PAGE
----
Group Litigation Orders—introduction
Produced in partnership with Andrew Wilson
Group Litigation Orders—introduction

The following Dispute Resolution practice note Produced in partnership with Andrew Wilson provides comprehensive and up to date legal information covering:

  • Group Litigation Orders—introduction
  • What is a group litigation order?
  • Basis and type of case
  • Why apply for a GLO?
  • What are the alternatives to a GLO?
  • Multi-party claims
  • Representative action
  • What are the potential remedies?
  • How are damages allocated?

What is a group litigation order?

Multiple claims can be managed by the court under a group litigation order (GLO). GLOs may be made, before or after the commencement of proceedings, for the management and trial of a number of claims together. Such orders will be made where a number of claims give rise to ‘common or related issues of fact or law’ (CPR 19.10). Management of claims under such an order will involve cost savings and the more efficient use of court time and resources. Importantly, where there are sufficiently similar issues to be tried together, such an order will ensure consistency and avoid different decisions being made on the same issues on the same facts.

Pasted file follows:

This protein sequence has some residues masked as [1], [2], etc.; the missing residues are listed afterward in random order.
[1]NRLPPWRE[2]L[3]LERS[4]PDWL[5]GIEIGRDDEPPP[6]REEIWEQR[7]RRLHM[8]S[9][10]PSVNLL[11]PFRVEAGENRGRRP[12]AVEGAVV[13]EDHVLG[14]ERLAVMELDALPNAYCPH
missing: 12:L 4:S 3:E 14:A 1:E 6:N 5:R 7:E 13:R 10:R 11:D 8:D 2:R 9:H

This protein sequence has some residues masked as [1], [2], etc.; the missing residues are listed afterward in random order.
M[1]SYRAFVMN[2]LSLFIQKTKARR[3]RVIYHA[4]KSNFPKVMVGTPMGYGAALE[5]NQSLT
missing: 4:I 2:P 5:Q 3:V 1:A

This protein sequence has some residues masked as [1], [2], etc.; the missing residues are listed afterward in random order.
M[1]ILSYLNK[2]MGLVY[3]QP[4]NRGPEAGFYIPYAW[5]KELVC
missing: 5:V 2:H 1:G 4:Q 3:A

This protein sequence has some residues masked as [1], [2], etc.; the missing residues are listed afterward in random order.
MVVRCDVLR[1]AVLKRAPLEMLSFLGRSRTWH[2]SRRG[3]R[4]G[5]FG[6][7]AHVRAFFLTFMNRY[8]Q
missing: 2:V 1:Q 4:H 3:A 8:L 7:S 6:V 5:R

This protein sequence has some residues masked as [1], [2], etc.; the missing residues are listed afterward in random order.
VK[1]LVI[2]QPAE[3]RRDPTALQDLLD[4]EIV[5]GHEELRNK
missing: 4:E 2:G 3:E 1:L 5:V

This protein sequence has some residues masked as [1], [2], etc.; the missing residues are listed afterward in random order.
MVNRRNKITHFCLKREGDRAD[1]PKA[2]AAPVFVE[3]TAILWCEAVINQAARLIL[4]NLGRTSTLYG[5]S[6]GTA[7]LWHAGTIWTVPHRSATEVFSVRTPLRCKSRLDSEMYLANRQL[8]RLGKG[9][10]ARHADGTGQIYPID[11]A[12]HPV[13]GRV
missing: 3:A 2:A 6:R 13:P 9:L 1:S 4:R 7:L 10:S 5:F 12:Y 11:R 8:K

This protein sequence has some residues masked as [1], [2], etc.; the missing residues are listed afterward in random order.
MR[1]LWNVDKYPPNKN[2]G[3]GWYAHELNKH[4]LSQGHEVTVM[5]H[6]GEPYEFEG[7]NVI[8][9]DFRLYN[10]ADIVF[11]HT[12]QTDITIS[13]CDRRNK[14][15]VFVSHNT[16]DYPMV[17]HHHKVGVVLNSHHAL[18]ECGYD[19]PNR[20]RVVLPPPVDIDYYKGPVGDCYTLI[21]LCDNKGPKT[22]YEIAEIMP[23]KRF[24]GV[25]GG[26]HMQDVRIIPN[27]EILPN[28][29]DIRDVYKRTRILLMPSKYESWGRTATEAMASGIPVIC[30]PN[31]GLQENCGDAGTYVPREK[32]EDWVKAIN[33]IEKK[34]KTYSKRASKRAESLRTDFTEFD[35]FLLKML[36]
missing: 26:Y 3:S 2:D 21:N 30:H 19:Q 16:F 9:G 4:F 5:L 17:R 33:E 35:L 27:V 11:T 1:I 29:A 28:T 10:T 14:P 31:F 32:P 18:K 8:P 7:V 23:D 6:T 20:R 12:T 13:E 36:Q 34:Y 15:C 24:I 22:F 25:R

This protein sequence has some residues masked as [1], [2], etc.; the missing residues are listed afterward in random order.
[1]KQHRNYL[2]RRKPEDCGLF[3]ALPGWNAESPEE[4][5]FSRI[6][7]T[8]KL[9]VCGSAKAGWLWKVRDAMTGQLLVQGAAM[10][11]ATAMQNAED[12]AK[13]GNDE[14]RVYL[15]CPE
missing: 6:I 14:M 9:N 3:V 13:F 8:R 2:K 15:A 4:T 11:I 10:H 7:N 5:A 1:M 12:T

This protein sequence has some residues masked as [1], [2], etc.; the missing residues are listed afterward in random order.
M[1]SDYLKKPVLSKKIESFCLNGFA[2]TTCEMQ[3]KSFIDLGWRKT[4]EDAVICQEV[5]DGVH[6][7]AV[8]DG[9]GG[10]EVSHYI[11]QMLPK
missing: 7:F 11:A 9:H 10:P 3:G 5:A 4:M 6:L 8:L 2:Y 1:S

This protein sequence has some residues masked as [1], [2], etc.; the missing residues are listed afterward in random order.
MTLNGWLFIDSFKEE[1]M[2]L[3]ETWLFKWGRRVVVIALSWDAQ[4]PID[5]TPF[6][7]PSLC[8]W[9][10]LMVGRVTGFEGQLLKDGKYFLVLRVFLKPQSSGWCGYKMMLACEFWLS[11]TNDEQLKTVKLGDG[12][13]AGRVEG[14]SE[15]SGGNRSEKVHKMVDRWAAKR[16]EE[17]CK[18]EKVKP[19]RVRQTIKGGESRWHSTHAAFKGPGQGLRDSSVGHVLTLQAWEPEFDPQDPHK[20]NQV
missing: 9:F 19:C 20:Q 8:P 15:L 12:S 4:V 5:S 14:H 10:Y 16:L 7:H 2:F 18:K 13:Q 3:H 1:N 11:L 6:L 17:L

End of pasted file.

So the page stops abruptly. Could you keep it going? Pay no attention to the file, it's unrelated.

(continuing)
GLOs were introduced into the Civil Procedure Rules with effect from 2 May 2000. Before that date, it had been possible for a representative claim to be brought or continued by a claimant who shared the same interest in a claim as a group of claimants (CPR 19.6(1)). The other option before their introduction was for the court to consolidate one or more claims so that they could be managed and tried together if the claims gave rise to common facts or issues. The requirement of similarity for a representative action was, and is, very much stricter than for GLOs. In the representative action, the interest of the representative

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